November 13, 2013 / 6:10 AM / 6 years ago

Chinese Internet firms sue Baidu for online piracy

BEIJING (Reuters) - A group of Chinese Internet firms, including Tencent Holdings and Sohu.Com Inc, has joined a top U.S. film industry body in seeking 300 million yuan ($49.2 million) in damages from China’s Baidu Inc and QVOD for copyright violation.

Sohu CEO Charles Zhang stands next to an installation symbolizing action against copyright violation during a joint news conference in Beijing, November 13, 2013. A group including Chinese Internet firms Tencent Holdings and Sohu.Com Inc as well as a top U.S. film industry body said on Wednesday it is seeking 300 million yuan in damages from China's Baidu Inc and others for copyright violation. The Chinese character on the installation reads "steal". REUTERS/Kim Kyung-Hoon

The Joint Action Against Online Video Piracy in China, which also includes Youku Tudou Inc, Dalian Wanda Group and the Motion Picture Association of America (MPAA), said in a statement that Baidu and others had been using an automated process to obtain content from the other companies.

Baidu, the largest Internet search engine in China, said in a statement it was committed to fighting piracy.

A spokeswoman for Shenzhen-based software company QVOD said: “We are just a video player, we don’t provide content.” She declined to elaborate on the piracy allegations.

QVOD’s mobile and desktop video player links to the web and allows users to stream videos.

China has long been known for its weak intellectual property protection and enforcement, leading to numerous disputes with the United States.

If successful, the case could hurt Baidu’s business in the online video market, which was worth 3.25 billion yuan in advertising in the third quarter and is estimated to create 16.2 billion yuan in sales next year.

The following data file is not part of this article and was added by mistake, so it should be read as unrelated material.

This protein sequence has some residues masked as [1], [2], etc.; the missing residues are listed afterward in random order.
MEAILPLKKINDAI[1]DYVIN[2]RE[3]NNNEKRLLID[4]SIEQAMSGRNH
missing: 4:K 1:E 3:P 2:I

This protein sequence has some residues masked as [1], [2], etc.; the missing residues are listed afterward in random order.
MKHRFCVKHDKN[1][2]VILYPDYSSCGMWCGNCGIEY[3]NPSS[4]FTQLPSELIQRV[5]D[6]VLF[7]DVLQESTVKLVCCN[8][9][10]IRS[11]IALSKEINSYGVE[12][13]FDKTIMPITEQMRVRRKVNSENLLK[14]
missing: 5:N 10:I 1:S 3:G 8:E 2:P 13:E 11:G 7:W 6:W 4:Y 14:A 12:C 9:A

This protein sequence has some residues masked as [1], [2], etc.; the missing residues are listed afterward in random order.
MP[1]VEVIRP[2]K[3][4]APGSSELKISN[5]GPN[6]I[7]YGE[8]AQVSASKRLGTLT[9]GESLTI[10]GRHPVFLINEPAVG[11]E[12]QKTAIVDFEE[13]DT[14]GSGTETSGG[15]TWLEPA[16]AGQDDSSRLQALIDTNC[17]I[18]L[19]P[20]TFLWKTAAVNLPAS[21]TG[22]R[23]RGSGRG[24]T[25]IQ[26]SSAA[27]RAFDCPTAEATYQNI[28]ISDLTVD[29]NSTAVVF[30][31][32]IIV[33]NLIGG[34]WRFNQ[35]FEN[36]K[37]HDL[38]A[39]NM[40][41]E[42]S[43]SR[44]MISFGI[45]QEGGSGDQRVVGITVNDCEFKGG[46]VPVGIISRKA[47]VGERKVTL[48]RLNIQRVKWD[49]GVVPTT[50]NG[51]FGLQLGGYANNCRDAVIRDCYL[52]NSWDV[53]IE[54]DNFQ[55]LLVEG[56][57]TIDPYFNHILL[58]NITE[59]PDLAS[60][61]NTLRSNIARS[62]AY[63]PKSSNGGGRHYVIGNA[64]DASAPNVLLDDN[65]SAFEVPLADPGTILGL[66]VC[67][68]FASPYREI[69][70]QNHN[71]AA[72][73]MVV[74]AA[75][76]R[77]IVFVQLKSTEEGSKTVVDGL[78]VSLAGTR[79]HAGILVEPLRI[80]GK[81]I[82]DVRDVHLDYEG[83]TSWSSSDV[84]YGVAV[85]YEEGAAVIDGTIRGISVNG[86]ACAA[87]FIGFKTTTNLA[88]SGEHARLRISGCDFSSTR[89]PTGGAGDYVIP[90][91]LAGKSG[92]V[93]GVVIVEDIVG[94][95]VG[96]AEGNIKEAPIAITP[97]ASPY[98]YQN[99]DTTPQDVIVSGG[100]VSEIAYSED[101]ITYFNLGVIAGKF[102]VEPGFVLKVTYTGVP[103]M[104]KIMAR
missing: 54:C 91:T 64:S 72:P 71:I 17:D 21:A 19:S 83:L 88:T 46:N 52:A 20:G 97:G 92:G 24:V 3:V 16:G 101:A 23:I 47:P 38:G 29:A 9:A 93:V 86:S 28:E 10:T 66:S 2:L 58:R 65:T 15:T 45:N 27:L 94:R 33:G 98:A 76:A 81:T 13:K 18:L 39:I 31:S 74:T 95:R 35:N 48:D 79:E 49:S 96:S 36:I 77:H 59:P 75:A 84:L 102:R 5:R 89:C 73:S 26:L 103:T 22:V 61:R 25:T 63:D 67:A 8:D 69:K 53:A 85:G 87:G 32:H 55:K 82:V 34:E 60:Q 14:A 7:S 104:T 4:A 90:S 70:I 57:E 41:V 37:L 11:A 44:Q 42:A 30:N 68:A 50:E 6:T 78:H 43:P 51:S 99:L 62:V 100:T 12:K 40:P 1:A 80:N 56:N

Baidu shelled out $370 million to acquire PPStream in May, to merge with its own video site, and in September announced the launch of a line of Smart TV products.

“We can’t continue to compete in the situation because law-abiding people can’t survive in a place where robbers and thieves rampage,” Charles Zhang, chief executive of Beijing-based Sohu.Com, told a news conference on Wednesday.

Zhang said that efforts to negotiate with Baidu had been unsuccessful, and Baidu refused to stop violating copyright until QVOD also agreed to stop pirating videos.

Baidu said in a statement it has “always attached a great deal of importance to the issue of copyright protection in the video industry” and that piracy is a shared problem for the domestic video industry which it would continuously strengthen its efforts to fight.

“We hope to collaborate with industry partners and, through technological innovation and close collaboration, together promote the development the legalization of the video industry,” it said.

($1 = 6.0919 Chinese yuan)

Reporting by Paul Carsten and Beijing Newsroom; Editing by Jonathan Standing

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